Malaysia now in Phase Five, Putrajaya’s new rules for CMCO applies nationwide

Senior Minister Datuk Seri Ismail Sabri Yaakob said that Malaysia has currently moved to the fifth phase of the movement control order (MCO), a week before it was supposed to end on May 12. The current phase also called the conditional movement control order (CMCO), which comes with more relaxed rules, applies to the whole country from Monday (4 May) onwards, he said. Ismail Sabri explained that this new set of regulations is now the one applicable in Malaysia, with the previous set of regulations made for the fourth phase of the MCO now revoked. He cited as example that the regulations under MCO 4 state that only a maximum of two persons are allowed in one vehicle, while the regulations under MCO 5 now allow a maximum of four in a car. The new regulations for CMCO can be found here. (Malay Mail)

Malaysia: Customers urged to review property insurance policies

The General Insurance Association of Malaysia (PIAM) has urged consumers and business owners to review their property insurance policies such as their fire insurance and business interruption coverages where necessary. This development comes amidst concerns among policyholders over whether their insurance policies will provide them with the protection that they need during the uncertain COVID-19 period. PIAM notes that not all insurance companies are providing the same coverage for an insurance policy and therefore advises consumers and business owners to contact their respective insurers and insurance agents or brokers for any assistance or clarifications on their property insurance policies. The association also cautioned that there may be unscrupulous parties prepared to make promises that cannot be met by the customer’s insurer. Meanwhile, PIAM confirmed that all relevant fire policy coverage which is conditioned on the premise being occupied will not be affected by restrictions imposed by the MCO. (Asia Insurance Review)

Property demand in Penang still strong despite economy

The demand for property in Penang remains robust despite the economic downturn brought on by the Covid-19 pandemic and the movement control order (MCO) enforced to curb its spread. FIABCI president Michael Geh Thuan Peng said he is still receiving enquiries about property under the Malaysia My Second Home (MM2H) programme. He also noted that banks have yet to let up on processing applications for home loans. Nonetheless, he said, property players should note that the MCO has been in place for only six weeks. “The market can still take a nosedive,” he warned. Nonetheless, he added, it has the capacity to rebound with time. Last month, state executive councillor in charge of housing Jagdeep Singh Deo said Penang is already working on a range of incentives for the real estate sector, with one of the options being to lower property prices across the board to stimulate the market. (The Sun Daily)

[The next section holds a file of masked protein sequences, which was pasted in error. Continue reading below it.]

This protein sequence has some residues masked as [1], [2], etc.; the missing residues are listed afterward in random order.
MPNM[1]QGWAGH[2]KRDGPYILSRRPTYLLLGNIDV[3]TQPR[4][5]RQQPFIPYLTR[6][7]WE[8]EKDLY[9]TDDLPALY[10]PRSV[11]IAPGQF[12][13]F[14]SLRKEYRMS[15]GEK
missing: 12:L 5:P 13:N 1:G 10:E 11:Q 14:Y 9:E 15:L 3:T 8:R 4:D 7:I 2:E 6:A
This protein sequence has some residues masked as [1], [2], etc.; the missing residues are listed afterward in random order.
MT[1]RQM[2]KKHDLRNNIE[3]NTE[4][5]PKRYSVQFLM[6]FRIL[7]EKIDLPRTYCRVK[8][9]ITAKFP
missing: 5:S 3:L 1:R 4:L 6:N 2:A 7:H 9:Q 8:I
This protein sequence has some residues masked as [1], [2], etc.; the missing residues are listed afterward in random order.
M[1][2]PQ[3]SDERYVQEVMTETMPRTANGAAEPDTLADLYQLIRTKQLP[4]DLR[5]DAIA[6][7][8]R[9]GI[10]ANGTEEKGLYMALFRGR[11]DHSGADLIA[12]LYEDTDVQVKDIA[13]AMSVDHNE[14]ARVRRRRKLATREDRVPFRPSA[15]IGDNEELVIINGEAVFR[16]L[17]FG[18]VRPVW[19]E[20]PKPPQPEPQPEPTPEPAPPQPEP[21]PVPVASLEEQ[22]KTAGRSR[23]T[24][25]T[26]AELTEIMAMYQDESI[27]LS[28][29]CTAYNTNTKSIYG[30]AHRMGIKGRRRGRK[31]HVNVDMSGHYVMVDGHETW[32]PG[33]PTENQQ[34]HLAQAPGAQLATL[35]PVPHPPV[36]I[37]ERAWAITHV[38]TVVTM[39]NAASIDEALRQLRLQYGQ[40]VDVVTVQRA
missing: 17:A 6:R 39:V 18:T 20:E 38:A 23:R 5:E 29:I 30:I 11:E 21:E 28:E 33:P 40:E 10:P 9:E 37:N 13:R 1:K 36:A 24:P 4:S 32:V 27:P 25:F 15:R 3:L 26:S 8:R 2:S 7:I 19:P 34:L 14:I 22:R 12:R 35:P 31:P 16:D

State govts may face legal action if they stop businesses from reopening: MITI

State governments may face legal action from various parties particularly industry players if they stop businesses from resuming their operations from May 4, 2020, says Datuk Seri Mohamed Azmin Ali. The Senior Minister of International Trade and Industry said the government views seriously the position taken by the various state governments in refusing to execute the decision to restart the economy. Effective yesterday, companies from almost all sectors of the economy are allowed to operate following the government’s decision in order to revive and revitalise the economy. The federal government will provide a set of comprehensive and stringent Standard Operating Procedures (SOPs) for use by all parties and these SOPs have been provided to the state governments on May 2, 2020 to be applied by all parties, he said. (Bernama)

Bank Negara may cut OPR by 50bps in May and 25bps in July

Bank Negara Malaysia (BNM) is expected to slash the overnight policy rate (OPR) by 50 basis points (bps) on Tuesday during its monetary policy committee (MPC) and a further 24bps in July, said Standard Chartered Global Research. This would take the policy rate to 1.75%, lower than the 2% OPR during the 2008-2009 global financial crisis. The bank opined that as BNM had already cut the OPR by 50bps since the start of the year, a further 50bps cut in May would be appropriate, balancing between the need to extend monetary policy support and stability in monetary policy decisions. Additionally, the bank said that Malaysia has a relatively high household leverage, which should benefit from the rate cuts. “We estimate that a 50 bps cut to the mortgage rate may help households save around 0.4% of the gross domestic product per annum,” it said. (Bernama)